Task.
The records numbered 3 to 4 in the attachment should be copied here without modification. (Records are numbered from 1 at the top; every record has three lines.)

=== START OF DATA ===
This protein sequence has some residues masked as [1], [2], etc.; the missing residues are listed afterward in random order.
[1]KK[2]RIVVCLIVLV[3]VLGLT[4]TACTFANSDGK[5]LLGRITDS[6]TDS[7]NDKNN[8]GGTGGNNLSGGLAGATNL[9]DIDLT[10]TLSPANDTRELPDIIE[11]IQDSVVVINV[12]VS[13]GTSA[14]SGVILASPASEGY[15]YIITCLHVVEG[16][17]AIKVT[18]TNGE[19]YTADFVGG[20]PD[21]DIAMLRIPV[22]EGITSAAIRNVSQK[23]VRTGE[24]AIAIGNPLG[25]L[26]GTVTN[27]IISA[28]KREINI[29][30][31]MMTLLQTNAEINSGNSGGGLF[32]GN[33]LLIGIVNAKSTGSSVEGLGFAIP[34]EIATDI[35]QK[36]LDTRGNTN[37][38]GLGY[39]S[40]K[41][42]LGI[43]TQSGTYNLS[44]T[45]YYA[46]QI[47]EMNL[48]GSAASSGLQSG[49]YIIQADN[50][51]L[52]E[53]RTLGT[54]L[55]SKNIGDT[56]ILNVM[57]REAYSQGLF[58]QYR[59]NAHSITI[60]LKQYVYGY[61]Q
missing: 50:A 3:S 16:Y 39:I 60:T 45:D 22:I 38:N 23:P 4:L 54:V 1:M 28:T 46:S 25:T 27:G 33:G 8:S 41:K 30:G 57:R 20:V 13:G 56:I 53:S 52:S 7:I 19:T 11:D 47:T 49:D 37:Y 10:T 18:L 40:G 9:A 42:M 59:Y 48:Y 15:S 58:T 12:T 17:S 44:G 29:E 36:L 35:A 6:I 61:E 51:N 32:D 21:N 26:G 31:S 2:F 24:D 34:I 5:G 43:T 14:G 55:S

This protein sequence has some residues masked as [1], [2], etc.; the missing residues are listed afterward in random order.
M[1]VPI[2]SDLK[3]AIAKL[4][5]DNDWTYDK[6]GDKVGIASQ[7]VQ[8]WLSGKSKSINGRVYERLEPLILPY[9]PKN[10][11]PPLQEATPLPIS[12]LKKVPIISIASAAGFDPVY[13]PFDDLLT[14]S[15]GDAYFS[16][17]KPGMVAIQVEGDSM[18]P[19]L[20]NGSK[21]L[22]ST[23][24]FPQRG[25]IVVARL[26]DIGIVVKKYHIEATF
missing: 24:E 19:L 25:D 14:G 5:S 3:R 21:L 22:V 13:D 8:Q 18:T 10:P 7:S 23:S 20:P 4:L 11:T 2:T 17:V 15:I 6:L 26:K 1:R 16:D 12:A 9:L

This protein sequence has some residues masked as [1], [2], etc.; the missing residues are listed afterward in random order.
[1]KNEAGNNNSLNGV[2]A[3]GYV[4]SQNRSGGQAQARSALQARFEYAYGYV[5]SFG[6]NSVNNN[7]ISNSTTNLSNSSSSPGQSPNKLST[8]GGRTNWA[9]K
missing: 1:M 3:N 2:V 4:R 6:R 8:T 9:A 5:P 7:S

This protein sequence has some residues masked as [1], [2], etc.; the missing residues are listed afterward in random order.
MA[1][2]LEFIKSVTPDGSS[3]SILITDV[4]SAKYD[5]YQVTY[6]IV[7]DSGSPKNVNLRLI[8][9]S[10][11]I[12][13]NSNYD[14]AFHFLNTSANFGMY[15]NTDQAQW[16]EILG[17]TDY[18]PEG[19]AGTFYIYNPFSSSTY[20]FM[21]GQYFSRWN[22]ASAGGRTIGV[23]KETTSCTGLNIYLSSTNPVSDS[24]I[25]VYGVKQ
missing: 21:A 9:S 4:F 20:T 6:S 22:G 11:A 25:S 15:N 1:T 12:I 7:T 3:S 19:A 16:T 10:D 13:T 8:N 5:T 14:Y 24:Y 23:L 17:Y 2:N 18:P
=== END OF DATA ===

This protein sequence has some residues masked as [1], [2], etc.; the missing residues are listed afterward in random order.
[1]KNEAGNNNSLNGV[2]A[3]GYV[4]SQNRSGGQAQARSALQARFEYAYGYV[5]SFG[6]NSVNNN[7]ISNSTTNLSNSSSSPGQSPNKLST[8]GGRTNWA[9]K
missing: 1:M 3:N 2:V 4:R 6:R 8:T 9:A 5:P 7:S

This protein sequence has some residues masked as [1], [2], etc.; the missing residues are listed afterward in random order.
MA[1][2]LEFIKSVTPDGSS[3]SILITDV[4]SAKYD[5]YQVTY[6]IV[7]DSGSPKNVNLRLI[8][9]S[10][11]I[12][13]NSNYD[14]AFHFLNTSANFGMY[15]NTDQAQW[16]EILG[17]TDY[18]PEG[19]AGTFYIYNPFSSSTY[20]FM[21]GQYFSRWN[22]ASAGGRTIGV[23]KETTSCTGLNIYLSSTNPVSDS[24]I[25]VYGVKQ
missing: 21:A 9:S 4:F 20:T 6:S 22:G 11:A 25:S 15:N 1:T 12:I 7:T 3:S 19:A 16:T 10:D 13:T 8:N 5:T 14:Y 24:Y 23:L 17:Y 2:N 18:P